Mykola Tomenko told Ukrainian T.V. that the idea for the bid is a “mystery for me”.
"Why inappropriate? Because we should not build facilities for kinds of sports not existing in Ukraine and pay for this from the state budget," he was quoted by the Ukrainian News Agency.
"If this Olympics, God forbid, takes place it would destroy the whole Ukrainian sport. Because to throw money in digging up the Carpathians and build sports facilities for kinds of sports Ukraine has never had... means to throw budget money into nowhere.”
He added he thinks the bid is part of president Viktor Yanukovych’s desire to keep up with Russia, host of the 2014 Olympics.
The Ukrainian NOC has not decided if it will bid for the Olympics.
The IOC will vote on the host at the 2015 IOC Session.
Women’s Volleyball World Champs Set to Kick Off
All 24 teams are on the ground in Japan ahead of the women’s volleyball world championship that begins Friday.
Five cities will see a total of 104 matches contested over the next two weeks.
Top-ranked Brazil will look to add to its gold medal from the 2008 Olympics and silver medal from the 2006 world champs.
In the way stands defending champs and seventh-ranked Russia as well as 2010 World Grand Prix champs USA.
The field is divided into four groups of six for a week of pool play split among Tokyo, Hamamatsu, Matsumoto and Osaka. After a day of rest, the remaining 16 teams will gather in Nagoya and Tokyo for a second round of pool play. Semifinals and finals are slated for Nov. 11-14 in Tokyo.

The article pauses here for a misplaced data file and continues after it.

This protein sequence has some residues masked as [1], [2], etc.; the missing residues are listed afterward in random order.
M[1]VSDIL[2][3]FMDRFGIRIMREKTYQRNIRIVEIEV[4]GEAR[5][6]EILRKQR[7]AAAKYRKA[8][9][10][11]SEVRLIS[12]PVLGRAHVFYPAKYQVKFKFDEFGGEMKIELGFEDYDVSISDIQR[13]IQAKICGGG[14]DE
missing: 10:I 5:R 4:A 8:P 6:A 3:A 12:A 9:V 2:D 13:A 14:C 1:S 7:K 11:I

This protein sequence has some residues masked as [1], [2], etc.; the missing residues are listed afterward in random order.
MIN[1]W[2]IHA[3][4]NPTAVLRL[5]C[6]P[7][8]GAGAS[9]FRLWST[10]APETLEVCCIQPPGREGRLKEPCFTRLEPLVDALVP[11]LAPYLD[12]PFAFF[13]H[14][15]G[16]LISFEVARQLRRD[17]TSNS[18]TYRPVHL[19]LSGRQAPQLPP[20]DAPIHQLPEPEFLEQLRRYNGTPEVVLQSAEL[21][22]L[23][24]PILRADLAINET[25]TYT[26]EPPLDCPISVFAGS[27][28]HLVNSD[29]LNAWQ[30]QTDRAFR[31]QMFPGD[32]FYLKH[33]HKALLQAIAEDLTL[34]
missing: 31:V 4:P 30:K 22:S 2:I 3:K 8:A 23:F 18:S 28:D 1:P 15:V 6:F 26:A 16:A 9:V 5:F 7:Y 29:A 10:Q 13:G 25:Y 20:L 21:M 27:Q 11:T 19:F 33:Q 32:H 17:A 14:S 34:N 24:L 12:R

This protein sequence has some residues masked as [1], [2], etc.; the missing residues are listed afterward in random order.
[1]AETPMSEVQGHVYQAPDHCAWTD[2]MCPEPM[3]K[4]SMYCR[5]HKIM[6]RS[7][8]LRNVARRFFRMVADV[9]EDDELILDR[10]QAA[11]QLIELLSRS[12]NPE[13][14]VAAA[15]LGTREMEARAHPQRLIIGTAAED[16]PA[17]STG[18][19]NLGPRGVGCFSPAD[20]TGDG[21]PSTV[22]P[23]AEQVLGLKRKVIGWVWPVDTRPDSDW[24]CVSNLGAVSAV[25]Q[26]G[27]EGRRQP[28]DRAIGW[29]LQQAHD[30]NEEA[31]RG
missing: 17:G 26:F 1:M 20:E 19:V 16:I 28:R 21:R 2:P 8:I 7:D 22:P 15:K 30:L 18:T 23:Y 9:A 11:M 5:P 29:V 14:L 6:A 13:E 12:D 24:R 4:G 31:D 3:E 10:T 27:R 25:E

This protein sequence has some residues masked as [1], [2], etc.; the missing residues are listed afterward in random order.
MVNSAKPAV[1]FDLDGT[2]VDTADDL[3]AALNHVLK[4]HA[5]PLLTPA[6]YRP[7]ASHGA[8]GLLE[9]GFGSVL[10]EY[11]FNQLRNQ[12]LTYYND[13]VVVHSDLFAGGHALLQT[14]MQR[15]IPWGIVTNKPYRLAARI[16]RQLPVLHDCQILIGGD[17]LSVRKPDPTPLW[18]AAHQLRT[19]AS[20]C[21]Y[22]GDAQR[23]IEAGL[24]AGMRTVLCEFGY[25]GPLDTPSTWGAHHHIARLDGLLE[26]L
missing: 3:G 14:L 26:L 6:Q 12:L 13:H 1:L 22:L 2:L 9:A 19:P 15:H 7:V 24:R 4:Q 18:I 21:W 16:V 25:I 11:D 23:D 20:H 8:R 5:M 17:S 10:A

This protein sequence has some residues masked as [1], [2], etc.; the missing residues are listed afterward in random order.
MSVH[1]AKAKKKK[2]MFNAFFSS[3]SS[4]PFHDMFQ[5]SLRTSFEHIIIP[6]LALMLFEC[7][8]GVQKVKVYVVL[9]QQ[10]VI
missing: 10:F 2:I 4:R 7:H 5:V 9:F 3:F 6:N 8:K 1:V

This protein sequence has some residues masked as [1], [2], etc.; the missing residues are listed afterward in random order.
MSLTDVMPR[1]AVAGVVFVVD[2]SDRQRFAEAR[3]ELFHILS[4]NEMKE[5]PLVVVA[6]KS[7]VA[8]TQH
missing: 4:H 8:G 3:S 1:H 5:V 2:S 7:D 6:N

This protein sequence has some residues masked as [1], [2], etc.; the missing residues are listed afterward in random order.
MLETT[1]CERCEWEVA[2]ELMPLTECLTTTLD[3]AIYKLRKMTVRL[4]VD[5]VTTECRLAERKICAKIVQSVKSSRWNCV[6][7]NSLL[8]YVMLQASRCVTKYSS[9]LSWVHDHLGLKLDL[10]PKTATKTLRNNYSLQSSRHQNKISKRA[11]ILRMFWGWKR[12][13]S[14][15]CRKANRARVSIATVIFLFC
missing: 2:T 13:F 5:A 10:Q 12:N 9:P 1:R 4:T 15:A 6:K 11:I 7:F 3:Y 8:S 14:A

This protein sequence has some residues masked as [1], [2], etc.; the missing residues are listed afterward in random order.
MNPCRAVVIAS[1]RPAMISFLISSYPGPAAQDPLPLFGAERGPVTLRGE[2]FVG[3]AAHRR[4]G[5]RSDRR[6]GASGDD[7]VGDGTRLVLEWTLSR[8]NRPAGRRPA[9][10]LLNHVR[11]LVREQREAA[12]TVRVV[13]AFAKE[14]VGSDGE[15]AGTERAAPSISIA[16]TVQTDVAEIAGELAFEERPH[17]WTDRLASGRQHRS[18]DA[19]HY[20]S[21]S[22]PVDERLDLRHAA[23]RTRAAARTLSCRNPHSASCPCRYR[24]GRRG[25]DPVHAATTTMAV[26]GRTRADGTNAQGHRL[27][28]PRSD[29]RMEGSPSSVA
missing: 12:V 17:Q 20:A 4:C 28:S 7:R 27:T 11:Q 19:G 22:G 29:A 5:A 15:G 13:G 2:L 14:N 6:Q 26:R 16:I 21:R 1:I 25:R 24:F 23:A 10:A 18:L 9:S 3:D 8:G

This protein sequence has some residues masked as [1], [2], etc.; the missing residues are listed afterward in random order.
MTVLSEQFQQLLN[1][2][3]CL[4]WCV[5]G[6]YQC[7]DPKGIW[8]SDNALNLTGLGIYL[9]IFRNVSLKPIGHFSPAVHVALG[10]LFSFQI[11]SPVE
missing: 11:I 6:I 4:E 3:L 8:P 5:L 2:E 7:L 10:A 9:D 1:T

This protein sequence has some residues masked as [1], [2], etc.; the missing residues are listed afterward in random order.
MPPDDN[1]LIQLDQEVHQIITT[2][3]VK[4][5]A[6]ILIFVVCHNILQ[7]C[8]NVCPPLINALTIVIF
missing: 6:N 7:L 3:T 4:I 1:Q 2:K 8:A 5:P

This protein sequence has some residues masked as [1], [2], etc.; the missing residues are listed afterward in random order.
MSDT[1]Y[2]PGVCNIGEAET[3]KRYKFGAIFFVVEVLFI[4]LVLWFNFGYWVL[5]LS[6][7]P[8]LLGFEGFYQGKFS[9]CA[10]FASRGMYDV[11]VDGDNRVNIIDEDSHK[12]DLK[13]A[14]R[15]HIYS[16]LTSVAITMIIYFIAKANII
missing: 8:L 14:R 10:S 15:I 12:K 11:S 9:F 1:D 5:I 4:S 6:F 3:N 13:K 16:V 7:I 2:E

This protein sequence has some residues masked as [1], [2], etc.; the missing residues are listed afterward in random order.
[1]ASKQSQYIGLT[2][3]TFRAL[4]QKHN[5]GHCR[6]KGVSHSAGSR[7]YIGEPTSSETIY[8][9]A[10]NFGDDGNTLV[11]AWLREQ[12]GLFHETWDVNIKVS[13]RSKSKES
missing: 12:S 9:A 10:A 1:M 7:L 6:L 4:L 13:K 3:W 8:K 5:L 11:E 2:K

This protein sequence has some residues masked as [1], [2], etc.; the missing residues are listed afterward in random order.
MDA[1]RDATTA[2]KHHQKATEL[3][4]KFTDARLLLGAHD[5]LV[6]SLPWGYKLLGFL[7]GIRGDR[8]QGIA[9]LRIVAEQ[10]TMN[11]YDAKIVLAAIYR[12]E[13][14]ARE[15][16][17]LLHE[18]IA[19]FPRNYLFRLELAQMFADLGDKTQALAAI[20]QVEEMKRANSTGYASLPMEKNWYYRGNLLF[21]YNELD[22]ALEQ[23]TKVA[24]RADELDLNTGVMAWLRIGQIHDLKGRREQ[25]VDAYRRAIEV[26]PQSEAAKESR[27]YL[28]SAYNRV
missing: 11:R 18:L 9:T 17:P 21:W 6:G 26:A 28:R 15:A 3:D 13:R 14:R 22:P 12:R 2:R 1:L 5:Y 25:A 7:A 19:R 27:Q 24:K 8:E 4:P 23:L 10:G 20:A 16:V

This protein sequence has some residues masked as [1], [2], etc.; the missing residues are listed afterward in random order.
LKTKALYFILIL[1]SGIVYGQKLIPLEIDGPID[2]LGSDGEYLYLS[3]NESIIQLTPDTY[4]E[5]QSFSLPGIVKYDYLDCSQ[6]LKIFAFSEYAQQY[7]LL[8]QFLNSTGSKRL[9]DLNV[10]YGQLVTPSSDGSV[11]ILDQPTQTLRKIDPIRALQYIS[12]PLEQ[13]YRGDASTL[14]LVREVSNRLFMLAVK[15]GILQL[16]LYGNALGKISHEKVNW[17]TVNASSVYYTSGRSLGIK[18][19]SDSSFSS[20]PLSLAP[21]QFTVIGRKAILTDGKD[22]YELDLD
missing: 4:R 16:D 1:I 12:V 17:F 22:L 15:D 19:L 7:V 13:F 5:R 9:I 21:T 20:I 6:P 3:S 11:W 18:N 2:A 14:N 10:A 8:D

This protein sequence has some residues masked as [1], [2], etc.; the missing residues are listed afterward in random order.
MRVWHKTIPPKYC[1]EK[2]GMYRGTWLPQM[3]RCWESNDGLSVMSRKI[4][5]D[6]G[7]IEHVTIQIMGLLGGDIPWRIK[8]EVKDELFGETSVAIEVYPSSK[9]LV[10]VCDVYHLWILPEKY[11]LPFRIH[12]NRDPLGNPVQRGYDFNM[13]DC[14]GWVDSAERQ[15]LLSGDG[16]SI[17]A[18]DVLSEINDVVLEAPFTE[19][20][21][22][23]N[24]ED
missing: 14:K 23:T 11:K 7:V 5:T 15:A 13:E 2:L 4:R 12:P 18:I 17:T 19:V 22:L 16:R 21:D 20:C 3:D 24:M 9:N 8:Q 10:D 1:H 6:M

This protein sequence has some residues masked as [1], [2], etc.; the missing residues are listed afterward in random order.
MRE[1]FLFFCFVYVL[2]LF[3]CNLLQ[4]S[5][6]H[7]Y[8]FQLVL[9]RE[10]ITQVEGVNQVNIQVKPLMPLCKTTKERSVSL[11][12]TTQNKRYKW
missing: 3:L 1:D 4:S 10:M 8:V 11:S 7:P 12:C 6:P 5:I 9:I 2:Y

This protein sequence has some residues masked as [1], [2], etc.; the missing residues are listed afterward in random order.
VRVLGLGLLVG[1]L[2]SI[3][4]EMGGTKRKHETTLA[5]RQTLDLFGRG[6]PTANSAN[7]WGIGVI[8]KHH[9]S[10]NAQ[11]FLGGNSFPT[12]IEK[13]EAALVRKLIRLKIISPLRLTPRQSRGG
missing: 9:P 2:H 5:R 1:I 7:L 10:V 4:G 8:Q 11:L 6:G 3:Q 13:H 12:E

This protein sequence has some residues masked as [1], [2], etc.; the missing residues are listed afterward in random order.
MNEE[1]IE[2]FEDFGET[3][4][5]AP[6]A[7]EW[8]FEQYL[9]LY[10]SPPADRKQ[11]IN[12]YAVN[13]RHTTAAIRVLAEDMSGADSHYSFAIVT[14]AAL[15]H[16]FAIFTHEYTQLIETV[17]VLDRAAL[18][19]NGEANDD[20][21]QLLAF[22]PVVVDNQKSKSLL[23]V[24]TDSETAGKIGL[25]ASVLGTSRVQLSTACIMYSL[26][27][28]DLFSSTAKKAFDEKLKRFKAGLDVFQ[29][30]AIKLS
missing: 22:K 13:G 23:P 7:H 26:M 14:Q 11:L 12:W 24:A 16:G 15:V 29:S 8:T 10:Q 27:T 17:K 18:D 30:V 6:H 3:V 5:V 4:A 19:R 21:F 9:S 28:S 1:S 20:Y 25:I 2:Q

Canoe Congress Convenes In Catholic Holy Place
Spain is at the center of the water sports world this weekend as the International Canoe Federation convenes its biennial congress in Santiago de Compostela.
More than 80 of the ICF’s 156 national member federations will journey to the Catholic pilgrimage destination for two days of meetings.
Elections for 1st and 3rd VPs are expected to be tight. (ICF)
Another 12 will join by proxy to vote in the elections, two of which are sure to be competitive.
German Canoe Federation president Thomas Konietzko will challenge incumbent Istvan Vaskuti for the position of 1st Vice President.
Either Joao Tomasini of Brazil, Jaroslav Pollert of the Czech Republic or Irina Siraeva of Russia will replace Asian Canoe Confederation president Narita-San as 3rd VP.
The congress will also confirm nine new national member federations. Joining the ICF’s ranks will be Malawi, Palestine, Kiribati, Kuwait, Tahiti, Mali, Libya, Eritrea and Congo.
In other canoe news, bidding is underway for official ICF events in 2013 and 2015. Bid questionnaires are due Feb. 28, and the federation’s Board of Directors will dole out hosting rights at its April meeting in Paris.
U.S. swimmer Christine Jennings talks Thursday on “The Early Show”
about the race conditions Saturday in Dubai that left her hospitalized and fellow open water competitor Fran Crippen dead.
Written by Matthew Grayson and Ed Hula III.